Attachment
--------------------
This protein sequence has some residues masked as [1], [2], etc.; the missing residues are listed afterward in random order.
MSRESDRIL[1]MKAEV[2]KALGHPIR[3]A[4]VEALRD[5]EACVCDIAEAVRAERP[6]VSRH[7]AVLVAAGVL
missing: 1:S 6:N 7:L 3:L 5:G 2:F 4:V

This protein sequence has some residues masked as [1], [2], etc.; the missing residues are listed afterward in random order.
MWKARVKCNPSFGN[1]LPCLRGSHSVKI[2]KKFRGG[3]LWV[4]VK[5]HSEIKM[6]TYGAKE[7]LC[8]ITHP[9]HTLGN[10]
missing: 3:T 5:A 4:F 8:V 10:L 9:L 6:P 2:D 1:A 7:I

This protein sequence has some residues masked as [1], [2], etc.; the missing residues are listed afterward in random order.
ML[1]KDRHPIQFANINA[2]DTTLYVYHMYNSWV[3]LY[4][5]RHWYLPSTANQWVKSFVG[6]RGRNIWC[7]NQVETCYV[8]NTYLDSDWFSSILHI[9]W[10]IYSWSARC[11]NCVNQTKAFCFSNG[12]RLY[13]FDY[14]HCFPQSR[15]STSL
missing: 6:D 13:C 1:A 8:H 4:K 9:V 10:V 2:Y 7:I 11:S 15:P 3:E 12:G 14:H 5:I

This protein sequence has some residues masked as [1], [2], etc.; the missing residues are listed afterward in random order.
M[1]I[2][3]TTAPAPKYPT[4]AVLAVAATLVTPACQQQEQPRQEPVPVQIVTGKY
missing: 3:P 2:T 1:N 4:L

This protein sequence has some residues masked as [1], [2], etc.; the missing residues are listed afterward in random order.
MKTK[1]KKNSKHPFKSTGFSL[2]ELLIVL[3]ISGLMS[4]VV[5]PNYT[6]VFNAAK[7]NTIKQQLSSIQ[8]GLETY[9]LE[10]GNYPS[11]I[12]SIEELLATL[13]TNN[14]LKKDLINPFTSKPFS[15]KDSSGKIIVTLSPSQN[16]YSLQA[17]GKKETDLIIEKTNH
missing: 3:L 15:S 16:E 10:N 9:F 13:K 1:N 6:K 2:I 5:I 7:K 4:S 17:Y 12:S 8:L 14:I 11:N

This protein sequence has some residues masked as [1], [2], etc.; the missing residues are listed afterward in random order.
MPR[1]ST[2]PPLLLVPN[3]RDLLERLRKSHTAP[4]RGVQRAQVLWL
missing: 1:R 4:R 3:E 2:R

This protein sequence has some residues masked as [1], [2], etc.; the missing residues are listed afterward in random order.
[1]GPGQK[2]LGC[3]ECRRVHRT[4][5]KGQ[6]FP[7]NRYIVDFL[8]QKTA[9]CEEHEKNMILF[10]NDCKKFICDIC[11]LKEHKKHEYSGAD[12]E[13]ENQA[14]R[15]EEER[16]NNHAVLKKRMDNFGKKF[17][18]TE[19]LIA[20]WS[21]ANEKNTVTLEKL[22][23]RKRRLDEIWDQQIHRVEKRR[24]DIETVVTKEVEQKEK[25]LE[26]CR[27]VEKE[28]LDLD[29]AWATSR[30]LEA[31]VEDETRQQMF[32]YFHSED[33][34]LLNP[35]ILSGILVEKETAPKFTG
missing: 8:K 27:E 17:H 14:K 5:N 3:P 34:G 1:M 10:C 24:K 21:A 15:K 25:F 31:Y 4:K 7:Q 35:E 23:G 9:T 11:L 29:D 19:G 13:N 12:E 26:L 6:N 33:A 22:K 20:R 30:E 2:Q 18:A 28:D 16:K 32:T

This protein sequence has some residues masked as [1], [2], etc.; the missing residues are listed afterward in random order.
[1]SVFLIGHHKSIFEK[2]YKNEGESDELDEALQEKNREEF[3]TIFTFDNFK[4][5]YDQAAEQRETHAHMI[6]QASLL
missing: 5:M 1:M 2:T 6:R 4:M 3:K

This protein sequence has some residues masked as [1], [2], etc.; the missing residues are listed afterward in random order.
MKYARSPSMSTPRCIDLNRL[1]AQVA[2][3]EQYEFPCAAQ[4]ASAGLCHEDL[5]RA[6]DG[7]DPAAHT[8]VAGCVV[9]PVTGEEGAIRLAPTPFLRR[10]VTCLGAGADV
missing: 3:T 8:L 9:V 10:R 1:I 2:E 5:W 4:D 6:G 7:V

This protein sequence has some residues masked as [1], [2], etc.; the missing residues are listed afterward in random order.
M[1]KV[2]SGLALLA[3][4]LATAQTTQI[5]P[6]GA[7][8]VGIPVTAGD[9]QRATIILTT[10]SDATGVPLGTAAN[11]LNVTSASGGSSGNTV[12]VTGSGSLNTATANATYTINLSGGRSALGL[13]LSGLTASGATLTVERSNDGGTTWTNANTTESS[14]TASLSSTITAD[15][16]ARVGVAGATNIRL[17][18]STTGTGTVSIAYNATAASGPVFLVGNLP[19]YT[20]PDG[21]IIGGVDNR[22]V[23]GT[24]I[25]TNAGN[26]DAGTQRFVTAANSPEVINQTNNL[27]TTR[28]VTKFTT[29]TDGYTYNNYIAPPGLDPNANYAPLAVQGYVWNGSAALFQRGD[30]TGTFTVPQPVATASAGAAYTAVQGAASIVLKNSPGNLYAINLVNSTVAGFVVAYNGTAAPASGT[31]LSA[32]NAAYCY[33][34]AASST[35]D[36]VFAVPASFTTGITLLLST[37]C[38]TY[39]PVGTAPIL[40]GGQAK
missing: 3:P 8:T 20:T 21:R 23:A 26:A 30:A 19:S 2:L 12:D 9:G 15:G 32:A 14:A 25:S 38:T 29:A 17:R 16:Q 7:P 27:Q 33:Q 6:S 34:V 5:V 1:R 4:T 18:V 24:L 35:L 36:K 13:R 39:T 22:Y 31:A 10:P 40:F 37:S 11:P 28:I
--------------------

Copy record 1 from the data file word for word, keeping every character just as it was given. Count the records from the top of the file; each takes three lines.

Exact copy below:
This protein sequence has some residues masked as [1], [2], etc.; the missing residues are listed afterward in random order.
MSRESDRIL[1]MKAEV[2]KALGHPIR[3]A[4]VEALRD[5]EACVCDIAEAVRAERP[6]VSRH[7]AVLVAAGVL
missing: 1:S 6:N 7:L 3:L 5:G 2:F 4:V